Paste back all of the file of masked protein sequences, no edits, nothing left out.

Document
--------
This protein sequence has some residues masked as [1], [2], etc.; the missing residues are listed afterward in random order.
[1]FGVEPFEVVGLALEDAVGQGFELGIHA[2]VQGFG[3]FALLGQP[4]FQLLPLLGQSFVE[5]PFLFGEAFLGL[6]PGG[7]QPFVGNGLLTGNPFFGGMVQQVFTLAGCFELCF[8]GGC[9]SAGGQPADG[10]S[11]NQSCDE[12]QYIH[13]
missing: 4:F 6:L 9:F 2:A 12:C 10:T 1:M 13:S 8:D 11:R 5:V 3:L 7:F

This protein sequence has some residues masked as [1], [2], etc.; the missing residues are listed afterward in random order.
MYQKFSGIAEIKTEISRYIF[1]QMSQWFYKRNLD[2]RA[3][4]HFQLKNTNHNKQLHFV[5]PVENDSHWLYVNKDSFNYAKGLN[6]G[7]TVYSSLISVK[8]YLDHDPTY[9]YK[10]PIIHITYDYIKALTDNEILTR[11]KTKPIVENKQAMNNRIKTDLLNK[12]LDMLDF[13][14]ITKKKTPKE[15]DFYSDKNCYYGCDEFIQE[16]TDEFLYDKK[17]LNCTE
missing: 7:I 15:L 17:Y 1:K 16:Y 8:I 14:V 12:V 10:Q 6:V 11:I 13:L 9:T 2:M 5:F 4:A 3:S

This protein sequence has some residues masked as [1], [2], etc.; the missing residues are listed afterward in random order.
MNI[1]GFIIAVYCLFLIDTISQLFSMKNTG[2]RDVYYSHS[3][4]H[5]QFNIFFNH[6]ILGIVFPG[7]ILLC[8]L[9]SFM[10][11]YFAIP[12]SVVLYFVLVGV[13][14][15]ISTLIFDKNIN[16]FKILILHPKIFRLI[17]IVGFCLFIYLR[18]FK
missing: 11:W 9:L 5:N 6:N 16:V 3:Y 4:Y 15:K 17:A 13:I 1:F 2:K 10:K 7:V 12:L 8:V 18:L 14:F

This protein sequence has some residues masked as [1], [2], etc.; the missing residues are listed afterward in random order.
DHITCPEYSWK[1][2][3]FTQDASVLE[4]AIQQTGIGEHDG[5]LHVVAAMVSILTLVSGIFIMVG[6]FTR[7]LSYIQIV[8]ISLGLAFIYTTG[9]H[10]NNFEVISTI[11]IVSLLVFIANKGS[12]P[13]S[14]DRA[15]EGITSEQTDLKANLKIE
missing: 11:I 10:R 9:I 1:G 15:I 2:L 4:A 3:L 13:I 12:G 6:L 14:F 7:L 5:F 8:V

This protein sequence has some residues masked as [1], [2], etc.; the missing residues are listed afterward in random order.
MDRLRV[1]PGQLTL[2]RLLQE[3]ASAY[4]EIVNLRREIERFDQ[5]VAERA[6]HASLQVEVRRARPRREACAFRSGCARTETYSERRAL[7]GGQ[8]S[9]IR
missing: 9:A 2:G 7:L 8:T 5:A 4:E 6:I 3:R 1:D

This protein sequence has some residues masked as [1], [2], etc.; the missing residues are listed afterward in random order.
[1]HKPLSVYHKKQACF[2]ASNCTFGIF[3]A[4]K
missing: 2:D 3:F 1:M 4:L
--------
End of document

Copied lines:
This protein sequence has some residues masked as [1], [2], etc.; the missing residues are listed afterward in random order.
[1]FGVEPFEVVGLALEDAVGQGFELGIHA[2]VQGFG[3]FALLGQP[4]FQLLPLLGQSFVE[5]PFLFGEAFLGL[6]PGG[7]QPFVGNGLLTGNPFFGGMVQQVFTLAGCFELCF[8]GGC[9]SAGGQPADG[10]S[11]NQSCDE[12]QYIH[13]
missing: 4:F 6:L 9:F 2:A 12:C 10:T 1:M 13:S 8:D 11:R 5:V 3:L 7:F

This protein sequence has some residues masked as [1], [2], etc.; the missing residues are listed afterward in random order.
MYQKFSGIAEIKTEISRYIF[1]QMSQWFYKRNLD[2]RA[3][4]HFQLKNTNHNKQLHFV[5]PVENDSHWLYVNKDSFNYAKGLN[6]G[7]TVYSSLISVK[8]YLDHDPTY[9]YK[10]PIIHITYDYIKALTDNEILTR[11]KTKPIVENKQAMNNRIKTDLLNK[12]LDMLDF[13][14]ITKKKTPKE[15]DFYSDKNCYYGCDEFIQE[16]TDEFLYDKK[17]LNCTE
missing: 7:I 15:L 17:Y 1:K 16:Y 8:I 14:V 12:V 10:Q 6:V 11:I 13:L 9:T 2:M 5:F 4:A 3:S

This protein sequence has some residues masked as [1], [2], etc.; the missing residues are listed afterward in random order.
MNI[1]GFIIAVYCLFLIDTISQLFSMKNTG[2]RDVYYSHS[3][4]H[5]QFNIFFNH[6]ILGIVFPG[7]ILLC[8]L[9]SFM[10][11]YFAIP[12]SVVLYFVLVGV[13][14][15]ISTLIFDKNIN[16]FKILILHPKIFRLI[17]IVGFCLFIYLR[18]FK
missing: 11:W 9:L 5:N 6:N 16:V 3:Y 4:Y 15:K 17:A 13:I 1:F 2:K 10:K 7:V 12:L 8:V 18:L 14:F

This protein sequence has some residues masked as [1], [2], etc.; the missing residues are listed afterward in random order.
DHITCPEYSWK[1][2][3]FTQDASVLE[4]AIQQTGIGEHDG[5]LHVVAAMVSILTLVSGIFIMVG[6]FTR[7]LSYIQIV[8]ISLGLAFIYTTG[9]H[10]NNFEVISTI[11]IVSLLVFIANKGS[12]P[13]S[14]DRA[15]EGITSEQTDLKANLKIE
missing: 11:I 10:R 9:I 1:G 15:I 2:L 4:A 3:L 13:I 12:G 6:L 14:F 7:L 5:F 8:V

This protein sequence has some residues masked as [1], [2], etc.; the missing residues are listed afterward in random order.
MDRLRV[1]PGQLTL[2]RLLQE[3]ASAY[4]EIVNLRREIERFDQ[5]VAERA[6]HASLQVEVRRARPRREACAFRSGCARTETYSERRAL[7]GGQ[8]S[9]IR
missing: 9:A 2:G 7:L 8:T 5:A 4:E 6:I 3:R 1:D

This protein sequence has some residues masked as [1], [2], etc.; the missing residues are listed afterward in random order.
[1]HKPLSVYHKKQACF[2]ASNCTFGIF[3]A[4]K
missing: 2:D 3:F 1:M 4:L